By Bernard D. Rostker, Lawrence M. Hanser, William M. Hix, Carl Jensen, Andrew R. Morral
In January 2007, long island urban Police Commissioner Raymond W. Kelly requested the RAND company to ascertain the standard and completeness of the recent York urban Police Department1s firearm-training application and establish strength advancements in it and within the police department1s firearm-discharge evaluate strategy. This monograph stories the observations, findings, and suggestions of that research.
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Additional resources for Evaluation of the New York City Police Department Firearm Training and Firearm-Discharge Review Process
Over the subsequent nine months, RAND researchers talked with NYPD civilian and uniformed members; collected and reviewed policy documents;1 and examined the relevant general literature on policing, the use of force, and intentional and accidental reﬂexive shooting. In addition, the team analyzed ﬁrearm-discharge cases; NYPD personnel data; and stop, question, and frisk report data, as well as data derived from the automated, online booking system. Deputy Commissioner for Strategic Initiatives Michael J.
In the same period, 87 cases were resolved; only three of these cases “substantiated there was suﬃcient credible evidence to believe that the subject oﬃcer committed the act charged in the allegation and committed misconduct” (CCRB, 2007 p. 9). Of the remaining 84 cases, 73 were unsubstantiated or unfounded or the oﬃcers were exonerated. The oﬃcers in the remaining 11 cases had left the NYPD, and their cases were closed (see CCRB, 2007, p. 52, Table 2; p. 95, Table 25). 3, noteworthy items from the 2005 ﬁrearm-discharge report (Hurley, 2006) include the following: t As has been reported nationally, police oﬃcers often miss their targets (Morrison, 2006, p.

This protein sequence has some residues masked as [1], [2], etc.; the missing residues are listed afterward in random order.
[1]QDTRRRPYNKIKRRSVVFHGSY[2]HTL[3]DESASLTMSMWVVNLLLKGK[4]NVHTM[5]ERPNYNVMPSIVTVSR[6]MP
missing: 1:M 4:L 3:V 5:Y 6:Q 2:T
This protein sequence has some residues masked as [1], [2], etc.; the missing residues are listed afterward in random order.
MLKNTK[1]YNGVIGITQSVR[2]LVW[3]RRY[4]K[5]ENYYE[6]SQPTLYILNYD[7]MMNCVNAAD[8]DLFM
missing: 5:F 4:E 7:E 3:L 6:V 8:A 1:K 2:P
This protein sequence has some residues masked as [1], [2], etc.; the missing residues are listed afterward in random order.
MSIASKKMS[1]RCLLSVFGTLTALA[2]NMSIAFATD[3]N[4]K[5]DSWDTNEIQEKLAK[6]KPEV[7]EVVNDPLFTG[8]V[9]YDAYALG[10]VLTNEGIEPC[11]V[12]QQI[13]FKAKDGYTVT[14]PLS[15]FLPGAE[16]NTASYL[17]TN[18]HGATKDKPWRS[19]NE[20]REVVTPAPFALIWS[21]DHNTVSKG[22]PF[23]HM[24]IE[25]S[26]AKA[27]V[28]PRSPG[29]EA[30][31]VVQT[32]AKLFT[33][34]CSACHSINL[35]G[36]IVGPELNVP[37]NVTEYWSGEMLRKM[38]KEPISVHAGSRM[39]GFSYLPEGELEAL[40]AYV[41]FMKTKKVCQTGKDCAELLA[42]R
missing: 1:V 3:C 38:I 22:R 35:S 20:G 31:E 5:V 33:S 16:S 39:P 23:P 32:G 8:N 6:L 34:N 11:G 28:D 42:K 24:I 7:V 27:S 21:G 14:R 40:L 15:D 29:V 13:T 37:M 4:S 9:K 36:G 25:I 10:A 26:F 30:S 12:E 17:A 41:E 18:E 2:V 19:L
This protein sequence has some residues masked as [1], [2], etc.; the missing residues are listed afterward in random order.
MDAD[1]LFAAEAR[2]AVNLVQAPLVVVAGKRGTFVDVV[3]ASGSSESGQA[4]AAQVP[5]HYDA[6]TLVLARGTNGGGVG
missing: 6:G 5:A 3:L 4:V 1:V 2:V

1, 1985) standing out as the landmark event in this shifting paradigm. Before Garner, police oﬃcers were authorized, based on English common law, to use deadly force in defense of life and to apprehend persons committing or ﬂeeing to avoid arrest for a felony. The ﬂeeing-felon doctrine was ﬁnally reversed in Garner. Justice Byron R. White, writing for the majority, pointed out that common-law rule arose at a time when virtually all felonies were punishable by death. S. , p. , p. 15) had narrowed and was today minor and often arbitrary, the justiﬁcation for using deadly force against a ﬂeeing felon had been undermined.